The apps I didn’t name

This also means I’m slow-to-never at adopting new things. I don’t have a Tik Tok account. Reels in Instagram is set up to be a competitor, so I don’t a need to add yet another channel. There’s probably something else even newer that I don’t know about and I’m ok with that. I know it makes me an Old and I don’t even care.

Take classes…but not too many.

Internet classes are THE BEST. We can learn from truly gifted teachers, often on our own schedule, from the comfort of our own space. There are a range of price points and skill levels to choose from. They can be a fabulous tool for learning new skills or for busting a creative rut. During the deep part of the pandemic last year, I bought and used a ton of classes. They were a lifeline to creating when I was kinda frozen by current events. So much goodness.

One of the best classes I’ve ever taken!

I’ve been striving for balance in this area so that I only have one or two unwatched classes. It keeps my mental to-do list under control. As I said in the intro, too many classes really add to my mental clutter.  I’ve been trying to be picky about what I buy. That way I have one or two classes I really want to do instead of a bunch of classes I bought because they were on sale. 

Rarely do I watch a class with the idea of replicating the whole project as the instructor does it. Rather I am watching for the tricks I don’t know or the techniques I haven’t tried. I find with this method I can watch videos on a faster speed and move through them more quickly. You may be at a point in your practice where you have to do the whole project. But I encourage you to try watching for tricks sometime if that’s a method you haven’t used before.

Once again, this is an area where you will have to find the balance that works for you. When you find your balance, you are able to spend more good brain cycles on making art.

P.M. couch time

Netflix, Amazon Prime, Hulu, Disney, HBO Max, and all of the others that want to hold your eyelids open with toothpicks all hours of the day have something to answer for as well. I talked in an earlier post about reclaiming evening hours for project time. Depending on when you need to do creative work, you may have to shut off this fire hose as well.  I love nothing better than a long Sunday afternoon where my partner and I are marathon watching a show and I’m on the couch in my pjs crocheting, but it’s the exception and not the rule for me.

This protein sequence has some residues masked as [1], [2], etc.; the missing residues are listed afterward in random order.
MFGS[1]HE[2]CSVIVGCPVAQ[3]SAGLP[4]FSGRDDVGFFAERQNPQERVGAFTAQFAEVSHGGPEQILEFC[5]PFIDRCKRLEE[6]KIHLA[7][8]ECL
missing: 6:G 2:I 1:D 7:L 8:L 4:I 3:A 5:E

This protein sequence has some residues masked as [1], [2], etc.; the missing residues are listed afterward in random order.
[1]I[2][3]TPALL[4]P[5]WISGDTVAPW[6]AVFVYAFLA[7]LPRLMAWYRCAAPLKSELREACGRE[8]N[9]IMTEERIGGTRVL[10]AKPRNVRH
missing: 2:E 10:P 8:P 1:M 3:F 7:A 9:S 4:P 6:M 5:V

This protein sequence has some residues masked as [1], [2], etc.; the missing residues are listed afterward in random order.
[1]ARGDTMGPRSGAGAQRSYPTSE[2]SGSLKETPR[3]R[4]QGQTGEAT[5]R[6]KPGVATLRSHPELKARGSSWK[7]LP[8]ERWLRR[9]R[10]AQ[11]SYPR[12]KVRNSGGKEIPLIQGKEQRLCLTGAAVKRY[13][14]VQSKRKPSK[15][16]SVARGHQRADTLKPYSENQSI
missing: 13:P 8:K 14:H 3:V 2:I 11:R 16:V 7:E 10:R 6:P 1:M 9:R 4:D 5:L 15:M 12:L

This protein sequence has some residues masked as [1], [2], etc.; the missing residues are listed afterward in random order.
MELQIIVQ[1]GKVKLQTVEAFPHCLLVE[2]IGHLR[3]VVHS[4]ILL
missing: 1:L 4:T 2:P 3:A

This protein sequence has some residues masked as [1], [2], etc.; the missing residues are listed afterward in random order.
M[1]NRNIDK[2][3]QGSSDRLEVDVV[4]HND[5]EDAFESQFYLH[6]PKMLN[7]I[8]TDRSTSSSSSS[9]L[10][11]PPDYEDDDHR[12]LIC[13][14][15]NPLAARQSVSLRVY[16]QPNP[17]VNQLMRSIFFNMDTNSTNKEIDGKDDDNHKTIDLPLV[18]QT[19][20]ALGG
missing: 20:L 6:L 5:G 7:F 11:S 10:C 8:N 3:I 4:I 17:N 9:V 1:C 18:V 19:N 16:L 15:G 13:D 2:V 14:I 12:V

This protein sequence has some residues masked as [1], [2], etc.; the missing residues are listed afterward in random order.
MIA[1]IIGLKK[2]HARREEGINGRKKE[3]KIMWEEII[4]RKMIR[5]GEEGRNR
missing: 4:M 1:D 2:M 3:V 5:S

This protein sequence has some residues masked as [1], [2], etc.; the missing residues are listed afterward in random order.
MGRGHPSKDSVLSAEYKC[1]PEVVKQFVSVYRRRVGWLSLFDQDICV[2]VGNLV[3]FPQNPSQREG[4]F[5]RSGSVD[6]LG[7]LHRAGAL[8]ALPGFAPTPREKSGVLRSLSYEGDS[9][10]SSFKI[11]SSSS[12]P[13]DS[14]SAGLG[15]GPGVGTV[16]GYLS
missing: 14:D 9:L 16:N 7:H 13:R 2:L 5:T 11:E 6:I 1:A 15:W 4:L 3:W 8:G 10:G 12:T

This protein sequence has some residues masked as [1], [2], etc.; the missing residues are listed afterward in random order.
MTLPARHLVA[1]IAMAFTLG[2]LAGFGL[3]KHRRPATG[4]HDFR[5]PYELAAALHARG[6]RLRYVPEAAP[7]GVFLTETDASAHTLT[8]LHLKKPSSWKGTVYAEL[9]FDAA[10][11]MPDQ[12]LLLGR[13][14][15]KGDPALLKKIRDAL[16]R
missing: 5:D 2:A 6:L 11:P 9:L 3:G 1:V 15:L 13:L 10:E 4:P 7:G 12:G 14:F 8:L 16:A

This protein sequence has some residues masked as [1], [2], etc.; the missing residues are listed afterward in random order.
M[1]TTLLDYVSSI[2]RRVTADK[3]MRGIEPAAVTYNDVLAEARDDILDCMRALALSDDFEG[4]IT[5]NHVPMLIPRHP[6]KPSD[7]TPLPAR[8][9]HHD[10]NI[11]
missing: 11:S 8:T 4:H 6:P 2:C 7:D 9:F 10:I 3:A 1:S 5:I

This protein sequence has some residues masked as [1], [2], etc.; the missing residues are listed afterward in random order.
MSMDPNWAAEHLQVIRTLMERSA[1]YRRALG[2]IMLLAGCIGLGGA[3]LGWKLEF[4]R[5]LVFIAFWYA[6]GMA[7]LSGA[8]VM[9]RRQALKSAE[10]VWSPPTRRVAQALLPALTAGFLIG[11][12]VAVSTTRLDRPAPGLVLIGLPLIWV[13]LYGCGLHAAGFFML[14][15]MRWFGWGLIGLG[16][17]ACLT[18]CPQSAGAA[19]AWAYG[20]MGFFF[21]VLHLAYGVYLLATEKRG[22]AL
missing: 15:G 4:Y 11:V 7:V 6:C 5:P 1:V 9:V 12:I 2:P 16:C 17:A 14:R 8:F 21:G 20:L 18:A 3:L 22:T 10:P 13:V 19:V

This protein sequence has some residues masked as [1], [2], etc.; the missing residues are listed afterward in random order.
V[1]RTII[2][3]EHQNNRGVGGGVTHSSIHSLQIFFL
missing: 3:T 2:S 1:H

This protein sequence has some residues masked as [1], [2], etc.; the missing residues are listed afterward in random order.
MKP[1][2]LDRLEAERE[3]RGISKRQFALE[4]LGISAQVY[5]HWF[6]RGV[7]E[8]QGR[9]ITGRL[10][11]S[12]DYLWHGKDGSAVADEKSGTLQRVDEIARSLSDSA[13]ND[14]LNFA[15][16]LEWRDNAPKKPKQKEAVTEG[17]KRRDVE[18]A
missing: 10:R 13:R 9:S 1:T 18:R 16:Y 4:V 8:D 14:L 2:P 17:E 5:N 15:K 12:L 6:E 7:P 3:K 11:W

I’ve freed up time in my day, now what?

Make art! This is the end result we’ve been taking this time accounting to achieve!  When we aren’t spending our free time looking at other people’s stuff then we have time to make our own. Flip open your handy-dandy notebook where you’ve been keeping your project ideas and pick one to dive into. Here’s my current list for writing, art projects, classes, and places I want to apply to show my work:

I always have something to work on. Always. And if I don’t have something to work on, then I have a class to fall back on! Or I can switch up what I’m doing and put my energy toward an application or writing for you all. 

Beyond the work, you also need to rest. You need time to be outside in nature. You need time to cook something fun or kinda extravagant and to dance while you do it. Or lounge on the couch to read some fiction. Maybe take a trip to the farmer’s market in your town and take in the sights and sounds.

I have become increasingly convinced that rest is essential to the creative life. But it has to be rest that isn’t taken up by screens. Relaxing by turning off our productivity to just be. I find this regular practice to be essential to my art practice. And we can do these things because we’ve modulated our input.

What are your questions?

Hopefully you’ve read the past few How to Create an Art Practice posts. What’s coming up for you? Are you feeling energized to start? Do you have questions that you are hoping I’ll answer in this series? Send me an email and let me know what you are looking for or wondering about.